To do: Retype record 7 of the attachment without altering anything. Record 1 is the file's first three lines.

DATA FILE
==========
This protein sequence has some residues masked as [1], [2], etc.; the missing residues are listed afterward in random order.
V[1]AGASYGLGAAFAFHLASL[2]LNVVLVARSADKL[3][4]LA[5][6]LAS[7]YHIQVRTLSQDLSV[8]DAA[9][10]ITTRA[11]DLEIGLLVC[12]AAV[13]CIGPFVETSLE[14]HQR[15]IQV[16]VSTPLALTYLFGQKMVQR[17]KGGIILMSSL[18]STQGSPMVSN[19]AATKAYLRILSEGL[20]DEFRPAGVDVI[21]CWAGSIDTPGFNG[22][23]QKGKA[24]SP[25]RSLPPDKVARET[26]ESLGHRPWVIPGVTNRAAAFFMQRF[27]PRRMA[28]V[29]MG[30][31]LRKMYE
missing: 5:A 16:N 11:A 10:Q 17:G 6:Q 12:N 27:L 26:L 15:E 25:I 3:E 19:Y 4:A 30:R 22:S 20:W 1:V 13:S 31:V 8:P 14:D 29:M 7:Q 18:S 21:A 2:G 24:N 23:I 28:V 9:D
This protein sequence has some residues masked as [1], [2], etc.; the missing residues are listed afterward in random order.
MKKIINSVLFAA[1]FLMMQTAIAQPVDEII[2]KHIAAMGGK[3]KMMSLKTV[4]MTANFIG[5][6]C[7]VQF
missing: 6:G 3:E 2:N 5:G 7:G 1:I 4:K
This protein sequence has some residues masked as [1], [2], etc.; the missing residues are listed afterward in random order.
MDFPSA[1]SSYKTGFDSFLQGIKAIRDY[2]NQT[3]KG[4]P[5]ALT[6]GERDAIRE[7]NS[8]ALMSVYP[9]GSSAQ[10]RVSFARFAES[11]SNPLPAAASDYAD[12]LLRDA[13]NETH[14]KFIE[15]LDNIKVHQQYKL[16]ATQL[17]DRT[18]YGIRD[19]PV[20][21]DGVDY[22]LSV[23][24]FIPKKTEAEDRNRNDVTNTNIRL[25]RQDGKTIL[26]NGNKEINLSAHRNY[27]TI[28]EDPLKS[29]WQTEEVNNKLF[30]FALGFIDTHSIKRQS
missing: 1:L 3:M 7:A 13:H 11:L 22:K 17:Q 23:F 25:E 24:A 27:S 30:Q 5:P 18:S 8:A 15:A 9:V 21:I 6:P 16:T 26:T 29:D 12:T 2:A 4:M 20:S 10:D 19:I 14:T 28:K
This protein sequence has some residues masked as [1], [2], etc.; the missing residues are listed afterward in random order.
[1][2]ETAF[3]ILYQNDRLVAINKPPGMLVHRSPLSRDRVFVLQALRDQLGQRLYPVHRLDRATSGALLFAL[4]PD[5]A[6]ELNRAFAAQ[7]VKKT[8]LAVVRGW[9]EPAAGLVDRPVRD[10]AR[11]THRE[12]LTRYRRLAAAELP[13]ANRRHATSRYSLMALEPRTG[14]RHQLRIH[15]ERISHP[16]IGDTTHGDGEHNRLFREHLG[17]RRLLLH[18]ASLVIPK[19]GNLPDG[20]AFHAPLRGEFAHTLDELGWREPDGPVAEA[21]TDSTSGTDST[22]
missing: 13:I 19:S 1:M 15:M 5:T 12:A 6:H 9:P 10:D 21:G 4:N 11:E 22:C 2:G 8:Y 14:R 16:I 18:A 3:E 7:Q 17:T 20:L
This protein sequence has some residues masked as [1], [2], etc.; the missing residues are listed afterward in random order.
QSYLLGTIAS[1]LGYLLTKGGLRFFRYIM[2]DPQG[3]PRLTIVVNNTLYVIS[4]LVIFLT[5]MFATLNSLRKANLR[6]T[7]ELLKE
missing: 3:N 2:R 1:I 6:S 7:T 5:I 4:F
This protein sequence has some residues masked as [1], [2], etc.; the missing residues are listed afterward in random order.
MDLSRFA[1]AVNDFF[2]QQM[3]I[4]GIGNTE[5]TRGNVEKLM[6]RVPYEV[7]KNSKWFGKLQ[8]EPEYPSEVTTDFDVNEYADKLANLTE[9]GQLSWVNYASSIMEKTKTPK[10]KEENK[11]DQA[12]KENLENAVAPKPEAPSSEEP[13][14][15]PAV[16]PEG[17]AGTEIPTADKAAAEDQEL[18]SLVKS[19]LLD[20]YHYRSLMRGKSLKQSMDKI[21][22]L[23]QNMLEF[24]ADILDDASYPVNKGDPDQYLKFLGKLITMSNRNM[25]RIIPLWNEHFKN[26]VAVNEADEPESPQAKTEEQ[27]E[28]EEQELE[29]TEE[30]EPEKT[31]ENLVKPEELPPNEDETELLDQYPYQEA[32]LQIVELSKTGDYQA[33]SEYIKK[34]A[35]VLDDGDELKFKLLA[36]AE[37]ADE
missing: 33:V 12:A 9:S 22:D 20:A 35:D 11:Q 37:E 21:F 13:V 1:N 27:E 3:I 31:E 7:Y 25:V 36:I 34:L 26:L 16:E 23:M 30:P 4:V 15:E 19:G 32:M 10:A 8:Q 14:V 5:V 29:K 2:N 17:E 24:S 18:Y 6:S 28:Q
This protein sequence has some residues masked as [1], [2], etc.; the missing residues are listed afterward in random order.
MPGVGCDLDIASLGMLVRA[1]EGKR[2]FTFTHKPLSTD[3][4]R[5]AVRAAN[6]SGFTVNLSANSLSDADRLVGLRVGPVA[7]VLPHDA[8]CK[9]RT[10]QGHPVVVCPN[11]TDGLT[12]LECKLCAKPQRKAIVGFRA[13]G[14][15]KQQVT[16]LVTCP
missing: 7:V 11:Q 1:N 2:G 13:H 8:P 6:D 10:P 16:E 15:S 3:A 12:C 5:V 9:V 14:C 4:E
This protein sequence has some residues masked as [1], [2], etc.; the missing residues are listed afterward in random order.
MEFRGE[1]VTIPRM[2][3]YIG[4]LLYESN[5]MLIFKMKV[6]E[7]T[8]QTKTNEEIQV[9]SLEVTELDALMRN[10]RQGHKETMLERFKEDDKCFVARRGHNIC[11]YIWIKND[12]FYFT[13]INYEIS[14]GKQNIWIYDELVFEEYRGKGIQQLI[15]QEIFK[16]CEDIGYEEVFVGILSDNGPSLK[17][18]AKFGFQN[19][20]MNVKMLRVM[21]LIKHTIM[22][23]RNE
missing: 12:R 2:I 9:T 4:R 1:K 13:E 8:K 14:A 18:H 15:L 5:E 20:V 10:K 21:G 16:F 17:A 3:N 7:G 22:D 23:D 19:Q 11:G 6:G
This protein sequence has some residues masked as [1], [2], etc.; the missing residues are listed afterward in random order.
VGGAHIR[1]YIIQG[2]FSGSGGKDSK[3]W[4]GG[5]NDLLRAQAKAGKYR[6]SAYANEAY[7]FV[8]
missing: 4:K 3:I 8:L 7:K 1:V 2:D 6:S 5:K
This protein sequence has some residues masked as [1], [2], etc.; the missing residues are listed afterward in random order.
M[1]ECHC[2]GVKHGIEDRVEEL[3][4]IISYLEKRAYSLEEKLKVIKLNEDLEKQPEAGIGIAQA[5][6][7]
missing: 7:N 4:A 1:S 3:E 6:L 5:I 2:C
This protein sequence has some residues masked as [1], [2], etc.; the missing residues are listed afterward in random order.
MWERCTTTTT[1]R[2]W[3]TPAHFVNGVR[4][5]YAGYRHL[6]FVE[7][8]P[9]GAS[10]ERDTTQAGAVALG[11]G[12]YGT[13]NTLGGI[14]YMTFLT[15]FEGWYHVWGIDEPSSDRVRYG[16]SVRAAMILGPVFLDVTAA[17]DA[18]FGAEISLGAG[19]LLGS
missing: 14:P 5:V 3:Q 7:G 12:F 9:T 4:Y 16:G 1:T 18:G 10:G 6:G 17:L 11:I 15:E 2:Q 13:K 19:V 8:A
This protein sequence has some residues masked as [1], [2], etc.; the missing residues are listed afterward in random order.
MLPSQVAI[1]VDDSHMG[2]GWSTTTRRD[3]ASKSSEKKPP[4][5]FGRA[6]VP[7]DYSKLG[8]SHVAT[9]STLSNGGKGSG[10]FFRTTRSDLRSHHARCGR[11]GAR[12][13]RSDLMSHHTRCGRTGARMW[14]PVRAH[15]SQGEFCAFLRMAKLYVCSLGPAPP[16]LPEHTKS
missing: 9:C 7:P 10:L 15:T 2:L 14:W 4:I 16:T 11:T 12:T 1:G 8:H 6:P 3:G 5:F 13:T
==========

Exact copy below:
This protein sequence has some residues masked as [1], [2], etc.; the missing residues are listed afterward in random order.
MPGVGCDLDIASLGMLVRA[1]EGKR[2]FTFTHKPLSTD[3][4]R[5]AVRAAN[6]SGFTVNLSANSLSDADRLVGLRVGPVA[7]VLPHDA[8]CK[9]RT[10]QGHPVVVCPN[11]TDGLT[12]LECKLCAKPQRKAIVGFRA[13]G[14][15]KQQVT[16]LVTCP
missing: 7:V 11:Q 1:N 2:G 13:H 8:P 6:D 10:P 16:E 15:S 3:A 12:C 5:V 9:V 14:C 4:E